Qualcomm is accused of anti-competitive tactics
A U.S. regulator has sued Qualcomm over the way that it licenses cellular patents to smartphone makers — joining South Korea and potentially other governments in seeking to upend the San Diego’s company’s patent royalty practices.
The Federal Trade Commission filed the civil lawsuit Tuesday in U.S. District Court in Northern California. The company also faces investigations in Europe, Japan and Taiwan.
The FTC lawsuit comes a month after the Korea Fair Trade Commission fined Qualcomm $865 million over patent royalties. The company vowed to fight in South Korea’s courts, calling the regulators’ action inconsistent with the facts and a misapplication of fundamental tenets of competition law.
The FTC alleges that Qualcomm used its dominant market share in wireless chips to get excessive royalties on key, standard essential patents, which are supposed to be made available at reasonable rates under law.
The agency also says Qualcomm gave Apple rebates in exchange for being the exclusive supplier of cellular modems in iPhones from 2011 through 2015 — hurting competitors.
The FTC isn’t seeking specific damages but asked the court to take steps to prevent Qualcomm’s alleged anti-competitive practices from happening again.
The agency’s governing board voted 2-1 to bring the lawsuit. Commissioner Maureen Ohlhausen objected on the grounds that the court action is based on a flawed legal theory, that it will undermine U.S. intellectual property rights worldwide and that it comes on the eve of a new presidential administration.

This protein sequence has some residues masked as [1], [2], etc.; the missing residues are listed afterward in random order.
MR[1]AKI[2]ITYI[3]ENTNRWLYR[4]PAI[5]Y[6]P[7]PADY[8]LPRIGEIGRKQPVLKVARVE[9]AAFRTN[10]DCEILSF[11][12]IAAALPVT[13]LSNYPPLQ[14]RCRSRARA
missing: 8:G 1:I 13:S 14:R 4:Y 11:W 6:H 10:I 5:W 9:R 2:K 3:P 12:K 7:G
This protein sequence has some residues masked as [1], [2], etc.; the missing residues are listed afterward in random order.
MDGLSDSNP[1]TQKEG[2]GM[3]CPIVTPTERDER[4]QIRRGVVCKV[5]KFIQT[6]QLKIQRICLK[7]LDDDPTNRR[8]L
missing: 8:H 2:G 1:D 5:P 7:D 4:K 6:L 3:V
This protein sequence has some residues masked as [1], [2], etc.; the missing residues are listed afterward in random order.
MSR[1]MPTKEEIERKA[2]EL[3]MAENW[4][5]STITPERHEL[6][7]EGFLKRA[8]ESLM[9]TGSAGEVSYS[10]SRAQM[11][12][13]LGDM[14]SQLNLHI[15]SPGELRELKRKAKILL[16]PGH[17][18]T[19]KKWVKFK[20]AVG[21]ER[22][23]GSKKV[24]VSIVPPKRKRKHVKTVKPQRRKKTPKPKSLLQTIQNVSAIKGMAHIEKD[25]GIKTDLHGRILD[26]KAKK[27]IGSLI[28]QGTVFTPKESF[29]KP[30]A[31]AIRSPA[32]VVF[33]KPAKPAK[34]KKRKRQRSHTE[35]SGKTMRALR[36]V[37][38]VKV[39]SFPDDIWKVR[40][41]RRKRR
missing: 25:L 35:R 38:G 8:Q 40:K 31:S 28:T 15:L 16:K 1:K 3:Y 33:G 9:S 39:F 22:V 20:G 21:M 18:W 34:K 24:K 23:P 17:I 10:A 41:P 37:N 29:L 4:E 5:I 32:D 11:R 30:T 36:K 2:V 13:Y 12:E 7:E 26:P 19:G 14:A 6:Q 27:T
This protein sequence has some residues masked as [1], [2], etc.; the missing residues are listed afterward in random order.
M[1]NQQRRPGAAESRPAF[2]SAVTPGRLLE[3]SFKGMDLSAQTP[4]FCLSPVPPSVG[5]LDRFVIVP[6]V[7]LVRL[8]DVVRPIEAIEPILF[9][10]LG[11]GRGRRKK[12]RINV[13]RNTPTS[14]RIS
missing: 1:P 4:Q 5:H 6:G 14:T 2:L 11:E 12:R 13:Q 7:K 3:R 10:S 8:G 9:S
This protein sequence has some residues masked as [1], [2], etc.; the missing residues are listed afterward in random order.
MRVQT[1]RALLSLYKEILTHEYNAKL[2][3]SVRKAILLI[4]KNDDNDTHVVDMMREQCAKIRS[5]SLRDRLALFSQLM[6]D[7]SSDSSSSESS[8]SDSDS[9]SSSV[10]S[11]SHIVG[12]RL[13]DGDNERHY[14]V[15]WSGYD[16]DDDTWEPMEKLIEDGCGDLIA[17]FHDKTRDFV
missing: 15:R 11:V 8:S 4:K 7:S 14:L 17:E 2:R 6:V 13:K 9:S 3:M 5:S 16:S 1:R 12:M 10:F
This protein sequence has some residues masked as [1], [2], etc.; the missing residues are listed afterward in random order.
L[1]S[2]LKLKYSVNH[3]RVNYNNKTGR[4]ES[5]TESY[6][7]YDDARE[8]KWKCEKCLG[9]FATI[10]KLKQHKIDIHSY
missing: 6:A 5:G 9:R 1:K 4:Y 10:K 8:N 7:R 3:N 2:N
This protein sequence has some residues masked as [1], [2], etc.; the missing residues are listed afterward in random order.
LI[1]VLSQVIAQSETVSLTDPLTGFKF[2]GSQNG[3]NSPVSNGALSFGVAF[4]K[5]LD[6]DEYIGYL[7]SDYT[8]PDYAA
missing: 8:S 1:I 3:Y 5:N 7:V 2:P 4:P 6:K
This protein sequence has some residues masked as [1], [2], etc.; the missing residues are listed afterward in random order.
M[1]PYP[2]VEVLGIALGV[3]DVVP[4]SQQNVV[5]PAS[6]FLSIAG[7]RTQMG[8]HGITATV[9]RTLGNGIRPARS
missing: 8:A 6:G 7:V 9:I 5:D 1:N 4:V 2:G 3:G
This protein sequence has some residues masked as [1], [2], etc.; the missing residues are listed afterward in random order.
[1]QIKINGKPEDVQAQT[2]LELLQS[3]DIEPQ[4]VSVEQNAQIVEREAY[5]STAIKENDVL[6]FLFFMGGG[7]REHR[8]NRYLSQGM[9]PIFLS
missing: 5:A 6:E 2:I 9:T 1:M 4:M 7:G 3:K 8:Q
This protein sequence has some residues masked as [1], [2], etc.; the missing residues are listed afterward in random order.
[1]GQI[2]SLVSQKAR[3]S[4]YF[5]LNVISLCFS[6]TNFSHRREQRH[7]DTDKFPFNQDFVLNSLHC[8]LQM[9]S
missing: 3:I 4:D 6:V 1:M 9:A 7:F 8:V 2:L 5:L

Qualcomm echoed those concerns, calling the FTC’s lawsuit “midnight litigation” brought as Chairwoman Edith Ramirez leaves the agency and President-Elect Donald Trump takes over the White House.
“We have grave concerns about the two commissioners’ decision to bring this case despite a lack of evidence supporting the allegations and theories in the complaint,” Qualcomm General Counsel Don Rosenberg said in a statement.
Qualcomm makes money not only by designing mobile semiconductors but also by licensing its vast portfolio of wireless patents on key cellular technology.
In its complaint Tuesday, the FTC singled out Qualcomm’s “no license, no chips” policy, which requires smartphone makers that buy the company’s wireless semiconductors to also license its patents.
The FTC contends that the tactic forces cellphone manufacturers to pay higher royalties regardless of whether they buy chips from Qualcomm or rivals such Intel or MediaTek.
Because of its dominant market position, the risk of losing access to Qualcomm’s cellular modems is too great for smartphone makers to not take a license, according to the complaint.
In addition, the complaint says Qualcomm gave Apple rebates to make sure it was the exclusive supplier of cellular modems in iPhones from 2011 through 2015.
“Qualcomm recognized that any competitor that won Apple’s business would become stronger, and used exclusivity to prevent Apple from working with and improving the effectiveness of Qualcomm’s competitors,” the FTC said.